The XO Tablet - A First Impression in 750 Words

   
   
   
   
   

Its not often one gets to brag about owning the only gadget in a whole country - but as the XO Tablet is only available from the USA, and the Australia arm of OLPC aren't touching it, right now this is the case. Thanks to the generosity of fellow EdTech experimenters Wayan Vota and John Hunt, my 6 year old daughter has now logged about 10 hours on this latest iteration of what a 'green machine' can be and I'm ready to report some first impressions.

I'll get to her thoughts shortly - but first, given the at times highly charged nature of all-things OLPC, some context. I have written for OLPC News before, am the Dad of a child in the target audience for the XO Tablet, and am a long-time OLPC supporter (with nearly 4 years of being employed by a state education department to support XO deployments). I'm also a well-known exponent of that other transformative mobile platform, the iPad, of which I've owned every model and even co-founded the Slide2learn.net community to support. I've also owned a Nexus7 Android tablet since its launch. What I'm trying to say is that I couldn't have been more excited to get an XO tablet that sits right at the convergence of all these interests.

So, first impressions: I love the green case. Its chunky and grip-able and the ring is genuinely useful. Plus, buying such a case separately would immediately add another $20 to the price, so again this puts the XO Tablet ahead. The size and weight also are good for the target audience where I've found larger 10 inch tablets to be un-ergonomic for smaller hands to hold for longer periods.

As Wayan has already noted, the next thing you come to with the XO Tablet is really the software. 200 apps is a good starting collection, as is the 'I dream' interface for curating the experience of browsing them. I have no idea how someone creates such a customised 'master' of a mobile OS and is able to mass-deploy it, but I wish such a process was available easily for any school or district rather than having to make do with more local configuration options.

I have been disappointed with some of the apps however. The very first dream my daughter chose was 'Doctor' - but when we opened the first app to measure her pulse via the camera - nothing worked... There are also some apps I've come across that are in fact just trial versions. It can also seem like a bit of a waste when you open an 'I dream' category to find there are only perhaps 3 apps listed. I had in fact expected that when choosing an occupation to explore there would be videos, websites and other guided resources. So, though it provides a good framework for guiding students use of the included apps, OLPC has a lot of room to expand on and really flesh out the 'I dream' categories. I'd especially love if there was a way for parents/teachers to add additional categories or even resources into the existing ones. I'd put my hand up to help.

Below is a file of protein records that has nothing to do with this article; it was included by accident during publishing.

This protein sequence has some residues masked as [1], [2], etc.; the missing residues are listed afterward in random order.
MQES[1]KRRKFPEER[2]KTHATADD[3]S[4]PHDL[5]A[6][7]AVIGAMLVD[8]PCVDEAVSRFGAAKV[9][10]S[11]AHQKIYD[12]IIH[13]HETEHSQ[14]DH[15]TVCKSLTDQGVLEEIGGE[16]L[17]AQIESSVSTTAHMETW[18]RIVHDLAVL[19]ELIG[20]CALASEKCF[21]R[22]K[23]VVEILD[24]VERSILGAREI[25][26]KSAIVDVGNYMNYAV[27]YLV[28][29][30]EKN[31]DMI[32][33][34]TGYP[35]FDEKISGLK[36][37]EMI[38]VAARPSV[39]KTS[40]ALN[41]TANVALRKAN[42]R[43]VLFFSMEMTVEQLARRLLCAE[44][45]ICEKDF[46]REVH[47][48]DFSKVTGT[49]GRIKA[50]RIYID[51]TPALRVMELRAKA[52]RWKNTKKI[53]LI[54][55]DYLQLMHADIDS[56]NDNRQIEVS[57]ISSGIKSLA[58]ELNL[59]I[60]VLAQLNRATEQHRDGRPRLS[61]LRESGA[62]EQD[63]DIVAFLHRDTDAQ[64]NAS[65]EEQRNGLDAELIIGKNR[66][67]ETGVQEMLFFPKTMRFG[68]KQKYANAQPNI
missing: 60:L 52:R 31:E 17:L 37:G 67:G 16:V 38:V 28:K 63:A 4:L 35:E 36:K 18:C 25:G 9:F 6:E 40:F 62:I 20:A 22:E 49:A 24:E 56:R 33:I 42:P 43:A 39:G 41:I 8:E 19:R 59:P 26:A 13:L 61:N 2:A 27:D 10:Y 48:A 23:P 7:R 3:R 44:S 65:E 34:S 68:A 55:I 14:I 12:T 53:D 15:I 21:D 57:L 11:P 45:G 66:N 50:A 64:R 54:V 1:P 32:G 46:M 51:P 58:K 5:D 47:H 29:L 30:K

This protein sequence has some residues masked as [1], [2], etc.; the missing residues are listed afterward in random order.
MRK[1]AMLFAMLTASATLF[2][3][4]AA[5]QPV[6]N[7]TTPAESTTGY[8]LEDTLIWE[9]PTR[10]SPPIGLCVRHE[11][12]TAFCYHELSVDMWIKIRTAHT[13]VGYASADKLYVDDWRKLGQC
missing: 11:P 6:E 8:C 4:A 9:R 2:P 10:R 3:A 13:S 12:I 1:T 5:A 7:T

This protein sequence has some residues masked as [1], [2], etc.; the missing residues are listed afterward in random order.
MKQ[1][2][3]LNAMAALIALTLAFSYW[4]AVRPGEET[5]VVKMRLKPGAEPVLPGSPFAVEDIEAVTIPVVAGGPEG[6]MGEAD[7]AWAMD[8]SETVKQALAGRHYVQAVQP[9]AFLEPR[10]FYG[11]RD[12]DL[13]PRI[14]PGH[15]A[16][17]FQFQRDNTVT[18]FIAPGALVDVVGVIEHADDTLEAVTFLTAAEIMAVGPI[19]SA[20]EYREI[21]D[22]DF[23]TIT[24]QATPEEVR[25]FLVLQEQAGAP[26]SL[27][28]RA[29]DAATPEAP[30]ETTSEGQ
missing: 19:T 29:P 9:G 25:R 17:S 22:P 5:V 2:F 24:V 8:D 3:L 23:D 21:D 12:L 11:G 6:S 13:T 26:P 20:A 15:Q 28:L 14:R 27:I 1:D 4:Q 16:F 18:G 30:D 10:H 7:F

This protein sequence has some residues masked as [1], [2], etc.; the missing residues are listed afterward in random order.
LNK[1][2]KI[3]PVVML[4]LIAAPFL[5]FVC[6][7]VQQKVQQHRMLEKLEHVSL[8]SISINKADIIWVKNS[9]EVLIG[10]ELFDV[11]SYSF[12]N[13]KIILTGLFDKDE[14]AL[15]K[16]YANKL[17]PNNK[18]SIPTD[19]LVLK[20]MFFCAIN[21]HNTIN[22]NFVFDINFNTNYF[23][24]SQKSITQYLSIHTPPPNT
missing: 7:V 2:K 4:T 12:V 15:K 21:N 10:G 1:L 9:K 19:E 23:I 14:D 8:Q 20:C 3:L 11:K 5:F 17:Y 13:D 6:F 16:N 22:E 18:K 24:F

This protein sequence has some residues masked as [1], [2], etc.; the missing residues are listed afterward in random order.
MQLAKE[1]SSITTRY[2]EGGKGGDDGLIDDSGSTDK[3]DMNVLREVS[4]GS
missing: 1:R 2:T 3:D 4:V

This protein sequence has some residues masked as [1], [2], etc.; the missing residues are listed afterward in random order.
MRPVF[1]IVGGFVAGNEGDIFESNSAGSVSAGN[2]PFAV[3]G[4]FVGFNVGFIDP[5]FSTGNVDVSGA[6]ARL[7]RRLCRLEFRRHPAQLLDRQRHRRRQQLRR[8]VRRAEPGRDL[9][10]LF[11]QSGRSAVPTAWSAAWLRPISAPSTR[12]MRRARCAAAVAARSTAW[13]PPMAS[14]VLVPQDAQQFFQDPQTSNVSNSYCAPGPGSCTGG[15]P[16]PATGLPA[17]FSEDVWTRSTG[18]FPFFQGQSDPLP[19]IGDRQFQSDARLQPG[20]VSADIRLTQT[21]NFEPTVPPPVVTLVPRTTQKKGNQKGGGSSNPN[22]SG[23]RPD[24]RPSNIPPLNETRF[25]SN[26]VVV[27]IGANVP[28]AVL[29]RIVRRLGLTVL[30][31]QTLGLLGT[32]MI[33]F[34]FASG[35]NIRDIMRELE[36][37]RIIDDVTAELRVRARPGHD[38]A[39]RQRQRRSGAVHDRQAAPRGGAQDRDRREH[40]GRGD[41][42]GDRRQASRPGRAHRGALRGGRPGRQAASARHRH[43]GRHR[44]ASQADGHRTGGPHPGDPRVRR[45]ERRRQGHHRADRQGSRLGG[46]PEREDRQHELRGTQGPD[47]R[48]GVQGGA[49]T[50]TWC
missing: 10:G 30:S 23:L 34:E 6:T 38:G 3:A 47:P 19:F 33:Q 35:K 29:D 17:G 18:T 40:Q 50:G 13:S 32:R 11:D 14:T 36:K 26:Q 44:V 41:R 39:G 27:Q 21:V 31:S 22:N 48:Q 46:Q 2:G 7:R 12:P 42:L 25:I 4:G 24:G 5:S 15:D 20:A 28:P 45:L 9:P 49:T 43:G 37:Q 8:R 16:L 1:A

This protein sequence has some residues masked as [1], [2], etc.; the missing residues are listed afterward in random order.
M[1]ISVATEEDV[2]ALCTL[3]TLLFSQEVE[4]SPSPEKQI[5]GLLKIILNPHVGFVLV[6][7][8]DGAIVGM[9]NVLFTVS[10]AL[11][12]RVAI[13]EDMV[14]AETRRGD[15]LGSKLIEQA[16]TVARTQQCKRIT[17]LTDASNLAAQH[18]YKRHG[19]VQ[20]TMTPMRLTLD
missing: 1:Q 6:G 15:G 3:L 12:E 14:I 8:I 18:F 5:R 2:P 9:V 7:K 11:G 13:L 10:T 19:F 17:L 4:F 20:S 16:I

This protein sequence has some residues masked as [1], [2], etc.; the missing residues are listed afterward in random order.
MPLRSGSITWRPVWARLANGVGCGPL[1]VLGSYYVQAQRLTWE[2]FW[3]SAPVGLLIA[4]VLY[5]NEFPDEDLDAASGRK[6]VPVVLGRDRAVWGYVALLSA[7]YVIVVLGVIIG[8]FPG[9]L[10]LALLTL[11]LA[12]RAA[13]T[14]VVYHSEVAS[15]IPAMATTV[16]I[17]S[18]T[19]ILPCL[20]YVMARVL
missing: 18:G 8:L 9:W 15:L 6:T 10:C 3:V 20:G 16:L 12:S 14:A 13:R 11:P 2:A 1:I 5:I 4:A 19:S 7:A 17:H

So what else did miss 6 find? Turns out her favourite section so far has been the language videos. She's spent ages learning Italian by repeating the phrases in that video (which our 2 year old also happily sat in for). She has also enjoyed the solar system app that lets you zoom in and out on the planets and associated info ('I want to be an astronaut') and the puzzles challenges of the Blockish app.

Other major pluses of the XO Tablet in my opinion are the account settings that let the tablet be used by multiple kids, and long term expansion made possible by the SD card slot. I'm also looking forward to exploring the usage data that the tablet is recording as miss 6 uses it to help me as a parent understand her learning interests better.

So at the end of the day, for US$149, my first impressions are that the XO Tablet looks to be a great learning tool - not iPad mini class, but then its less than half the price. How reliable it proves over time, and how useful the promised port of Sugar ends up being we'll have to wait and see - but in its current iteration, with a good case and good range of starter apps, its got to be the best low-cost tablet option currently available for younger 1st and spanish-world learners that I know of.

Jonathan Nalder is a long time OLPC supporter who is also an mLearning project officer, teacher, Apple Distinguished Educator and HP Catalyst Fellow. He writes regularly at uLearning.edublogs.org, has articles at Appolearning.com and Appitic.com, co-founded Slide2learn.net, has a Masters in ICT for Learning, and delights to make the connections between tech, pedagogy, planning and learning.

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2 Comments

One thing I forgot to ask in my article - for anyone else who has an XO Tablet - whats the story with no bluetooth? Is it really missing or just not enabled I wonder - would be great for using with keyboards and all manner of add-ons...

Thank you for the useful insight to OLPC's progress, and struggles with the equipment.

1. Perhaps being from the U.S. and other developed countries we critics would like the OLPC laptops or table PCs to be loaded with everything, including flushing our toilets.

2. The target markets of undeveloped school children are probably not interested in all the bells and whistles. They just need some basic math, science, and some humanities apps suitable for their grade levels.

3. A few educational apps are needed, but they are well-written software. Plus the machine part has 10+ hours of battery, and good basic elementary school lessons.

Thanks,
S.A.Mokofisi

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